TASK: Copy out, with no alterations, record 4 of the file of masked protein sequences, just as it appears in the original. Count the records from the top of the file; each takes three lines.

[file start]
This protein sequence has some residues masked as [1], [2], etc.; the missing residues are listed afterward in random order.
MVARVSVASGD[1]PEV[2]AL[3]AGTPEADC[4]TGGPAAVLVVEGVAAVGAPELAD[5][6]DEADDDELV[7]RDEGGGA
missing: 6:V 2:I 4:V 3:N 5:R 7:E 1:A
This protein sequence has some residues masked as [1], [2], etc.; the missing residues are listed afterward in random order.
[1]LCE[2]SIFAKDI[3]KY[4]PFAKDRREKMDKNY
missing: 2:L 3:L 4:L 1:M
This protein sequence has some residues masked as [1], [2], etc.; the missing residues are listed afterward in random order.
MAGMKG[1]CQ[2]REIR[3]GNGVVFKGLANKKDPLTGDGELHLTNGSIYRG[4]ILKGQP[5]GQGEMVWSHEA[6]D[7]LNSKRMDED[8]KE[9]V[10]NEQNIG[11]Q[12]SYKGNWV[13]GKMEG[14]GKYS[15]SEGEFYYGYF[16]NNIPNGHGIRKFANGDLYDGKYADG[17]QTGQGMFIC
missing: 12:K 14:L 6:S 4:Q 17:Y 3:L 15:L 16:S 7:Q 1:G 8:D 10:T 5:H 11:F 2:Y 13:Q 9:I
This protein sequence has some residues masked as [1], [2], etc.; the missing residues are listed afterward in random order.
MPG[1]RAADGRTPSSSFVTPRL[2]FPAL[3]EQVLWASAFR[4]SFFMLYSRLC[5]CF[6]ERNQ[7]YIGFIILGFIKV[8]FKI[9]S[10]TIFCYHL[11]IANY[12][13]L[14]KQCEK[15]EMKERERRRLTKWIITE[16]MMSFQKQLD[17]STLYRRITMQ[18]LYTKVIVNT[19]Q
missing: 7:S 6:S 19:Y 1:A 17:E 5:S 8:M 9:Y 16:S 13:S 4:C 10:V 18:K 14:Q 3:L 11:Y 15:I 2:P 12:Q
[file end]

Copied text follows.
This protein sequence has some residues masked as [1], [2], etc.; the missing residues are listed afterward in random order.
MPG[1]RAADGRTPSSSFVTPRL[2]FPAL[3]EQVLWASAFR[4]SFFMLYSRLC[5]CF[6]ERNQ[7]YIGFIILGFIKV[8]FKI[9]S[10]TIFCYHL[11]IANY[12][13]L[14]KQCEK[15]EMKERERRRLTKWIITE[16]MMSFQKQLD[17]STLYRRITMQ[18]LYTKVIVNT[19]Q
missing: 7:S 6:S 19:Y 1:A 17:E 5:S 8:M 9:Y 16:S 13:S 4:C 10:V 18:K 14:Q 3:L 11:Y 15:I 2:P 12:Q